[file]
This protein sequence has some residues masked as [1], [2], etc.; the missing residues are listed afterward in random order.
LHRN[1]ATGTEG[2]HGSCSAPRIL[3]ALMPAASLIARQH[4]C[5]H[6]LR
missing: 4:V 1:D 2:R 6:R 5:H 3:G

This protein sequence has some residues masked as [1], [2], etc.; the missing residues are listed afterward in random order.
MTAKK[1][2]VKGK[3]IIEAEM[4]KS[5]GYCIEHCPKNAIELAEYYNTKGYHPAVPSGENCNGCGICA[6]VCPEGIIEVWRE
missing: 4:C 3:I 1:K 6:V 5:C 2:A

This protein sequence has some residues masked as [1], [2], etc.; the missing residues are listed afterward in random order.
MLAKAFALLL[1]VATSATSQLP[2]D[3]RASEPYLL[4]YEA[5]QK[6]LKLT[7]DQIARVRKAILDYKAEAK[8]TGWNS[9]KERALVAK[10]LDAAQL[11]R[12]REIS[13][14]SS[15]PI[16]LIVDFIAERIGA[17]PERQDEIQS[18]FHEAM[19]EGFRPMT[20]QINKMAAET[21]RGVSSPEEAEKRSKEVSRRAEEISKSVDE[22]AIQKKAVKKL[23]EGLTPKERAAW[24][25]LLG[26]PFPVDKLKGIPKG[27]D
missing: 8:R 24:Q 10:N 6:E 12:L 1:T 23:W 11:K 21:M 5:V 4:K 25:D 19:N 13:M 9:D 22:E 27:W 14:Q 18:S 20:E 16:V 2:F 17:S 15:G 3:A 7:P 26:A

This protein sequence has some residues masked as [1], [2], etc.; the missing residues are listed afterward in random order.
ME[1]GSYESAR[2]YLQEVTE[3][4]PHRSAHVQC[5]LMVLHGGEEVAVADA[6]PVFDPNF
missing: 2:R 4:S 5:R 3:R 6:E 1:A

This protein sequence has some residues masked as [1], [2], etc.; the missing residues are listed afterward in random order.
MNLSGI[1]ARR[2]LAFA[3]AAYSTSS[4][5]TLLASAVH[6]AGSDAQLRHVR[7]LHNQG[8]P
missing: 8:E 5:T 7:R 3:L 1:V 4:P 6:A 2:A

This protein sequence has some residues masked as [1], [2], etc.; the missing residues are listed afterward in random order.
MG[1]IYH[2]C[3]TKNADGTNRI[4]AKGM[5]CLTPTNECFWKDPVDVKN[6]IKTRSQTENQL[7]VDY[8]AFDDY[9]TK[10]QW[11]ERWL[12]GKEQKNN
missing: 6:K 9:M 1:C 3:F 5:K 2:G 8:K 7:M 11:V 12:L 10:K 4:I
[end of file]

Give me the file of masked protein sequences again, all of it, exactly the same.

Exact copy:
This protein sequence has some residues masked as [1], [2], etc.; the missing residues are listed afterward in random order.
LHRN[1]ATGTEG[2]HGSCSAPRIL[3]ALMPAASLIARQH[4]C[5]H[6]LR
missing: 4:V 1:D 2:R 6:R 5:H 3:G

This protein sequence has some residues masked as [1], [2], etc.; the missing residues are listed afterward in random order.
MTAKK[1][2]VKGK[3]IIEAEM[4]KS[5]GYCIEHCPKNAIELAEYYNTKGYHPAVPSGENCNGCGICA[6]VCPEGIIEVWRE
missing: 4:C 3:I 1:K 6:V 5:C 2:A

This protein sequence has some residues masked as [1], [2], etc.; the missing residues are listed afterward in random order.
MLAKAFALLL[1]VATSATSQLP[2]D[3]RASEPYLL[4]YEA[5]QK[6]LKLT[7]DQIARVRKAILDYKAEAK[8]TGWNS[9]KERALVAK[10]LDAAQL[11]R[12]REIS[13][14]SS[15]PI[16]LIVDFIAERIGA[17]PERQDEIQS[18]FHEAM[19]EGFRPMT[20]QINKMAAET[21]RGVSSPEEAEKRSKEVSRRAEEISKSVDE[22]AIQKKAVKKL[23]EGLTPKERAAW[24][25]LLG[26]PFPVDKLKGIPKG[27]D
missing: 8:R 24:Q 10:N 6:E 12:L 1:T 23:W 11:K 21:M 5:V 4:K 25:D 19:N 13:M 9:D 22:E 27:W 14:Q 18:S 20:E 16:V 2:F 17:S 15:G 3:A 7:P 26:A

This protein sequence has some residues masked as [1], [2], etc.; the missing residues are listed afterward in random order.
ME[1]GSYESAR[2]YLQEVTE[3][4]PHRSAHVQC[5]LMVLHGGEEVAVADA[6]PVFDPNF
missing: 2:R 4:S 5:R 3:R 6:E 1:A

This protein sequence has some residues masked as [1], [2], etc.; the missing residues are listed afterward in random order.
MNLSGI[1]ARR[2]LAFA[3]AAYSTSS[4][5]TLLASAVH[6]AGSDAQLRHVR[7]LHNQG[8]P
missing: 8:E 5:T 7:R 3:L 1:V 4:P 6:A 2:A

This protein sequence has some residues masked as [1], [2], etc.; the missing residues are listed afterward in random order.
MG[1]IYH[2]C[3]TKNADGTNRI[4]AKGM[5]CLTPTNECFWKDPVDVKN[6]IKTRSQTENQL[7]VDY[8]AFDDY[9]TK[10]QW[11]ERWL[12]GKEQKNN
missing: 6:K 9:M 1:C 3:F 5:K 2:G 8:K 7:M 11:V 12:L 10:K 4:I